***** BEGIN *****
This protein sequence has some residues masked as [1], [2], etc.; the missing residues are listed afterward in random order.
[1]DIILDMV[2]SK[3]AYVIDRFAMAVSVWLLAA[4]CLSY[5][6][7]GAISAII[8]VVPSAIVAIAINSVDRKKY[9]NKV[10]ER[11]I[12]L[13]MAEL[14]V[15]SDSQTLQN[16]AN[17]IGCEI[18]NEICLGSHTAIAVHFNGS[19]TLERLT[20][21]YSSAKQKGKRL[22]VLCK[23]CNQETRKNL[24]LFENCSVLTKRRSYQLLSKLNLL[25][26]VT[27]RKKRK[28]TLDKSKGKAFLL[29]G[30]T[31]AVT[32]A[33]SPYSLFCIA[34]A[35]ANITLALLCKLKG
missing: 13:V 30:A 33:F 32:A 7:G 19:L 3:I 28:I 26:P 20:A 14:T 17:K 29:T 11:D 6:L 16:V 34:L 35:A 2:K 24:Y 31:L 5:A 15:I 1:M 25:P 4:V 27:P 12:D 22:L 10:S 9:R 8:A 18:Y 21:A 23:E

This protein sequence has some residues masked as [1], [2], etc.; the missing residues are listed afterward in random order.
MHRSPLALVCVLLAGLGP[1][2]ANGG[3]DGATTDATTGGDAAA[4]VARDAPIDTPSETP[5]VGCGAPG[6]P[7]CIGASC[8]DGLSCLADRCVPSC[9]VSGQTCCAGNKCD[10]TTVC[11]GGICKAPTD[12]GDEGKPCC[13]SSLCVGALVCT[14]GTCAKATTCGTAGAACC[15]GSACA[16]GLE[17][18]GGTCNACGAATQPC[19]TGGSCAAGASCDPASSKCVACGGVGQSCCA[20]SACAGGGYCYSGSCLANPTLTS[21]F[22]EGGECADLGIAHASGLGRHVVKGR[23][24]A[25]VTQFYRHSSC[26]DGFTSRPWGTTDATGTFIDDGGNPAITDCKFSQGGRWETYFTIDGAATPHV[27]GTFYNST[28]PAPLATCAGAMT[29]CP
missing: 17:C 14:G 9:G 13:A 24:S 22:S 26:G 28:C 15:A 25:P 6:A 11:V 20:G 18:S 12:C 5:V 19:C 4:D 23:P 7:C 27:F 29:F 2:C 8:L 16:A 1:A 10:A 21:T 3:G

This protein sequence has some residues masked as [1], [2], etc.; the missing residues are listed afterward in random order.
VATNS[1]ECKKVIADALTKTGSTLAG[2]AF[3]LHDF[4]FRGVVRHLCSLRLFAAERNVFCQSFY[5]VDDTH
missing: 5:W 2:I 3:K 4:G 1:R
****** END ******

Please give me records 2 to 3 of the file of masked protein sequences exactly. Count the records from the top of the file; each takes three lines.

This protein sequence has some residues masked as [1], [2], etc.; the missing residues are listed afterward in random order.
MHRSPLALVCVLLAGLGP[1][2]ANGG[3]DGATTDATTGGDAAA[4]VARDAPIDTPSETP[5]VGCGAPG[6]P[7]CIGASC[8]DGLSCLADRCVPSC[9]VSGQTCCAGNKCD[10]TTVC[11]GGICKAPTD[12]GDEGKPCC[13]SSLCVGALVCT[14]GTCAKATTCGTAGAACC[15]GSACA[16]GLE[17][18]GGTCNACGAATQPC[19]TGGSCAAGASCDPASSKCVACGGVGQSCCA[20]SACAGGGYCYSGSCLANPTLTS[21]F[22]EGGECADLGIAHASGLGRHVVKGR[23][24]A[25]VTQFYRHSSC[26]DGFTSRPWGTTDATGTFIDDGGNPAITDCKFSQGGRWETYFTIDGAATPHV[27]GTFYNST[28]PAPLATCAGAMT[29]CP
missing: 17:C 14:G 9:G 13:A 24:S 22:S 26:G 28:C 15:A 25:P 6:A 11:V 20:G 18:S 12:C 5:V 19:C 4:D 23:P 7:C 27:F 29:F 2:C 8:L 16:A 1:A 10:A 21:T 3:G

This protein sequence has some residues masked as [1], [2], etc.; the missing residues are listed afterward in random order.
VATNS[1]ECKKVIADALTKTGSTLAG[2]AF[3]LHDF[4]FRGVVRHLCSLRLFAAERNVFCQSFY[5]VDDTH
missing: 5:W 2:I 3:K 4:G 1:R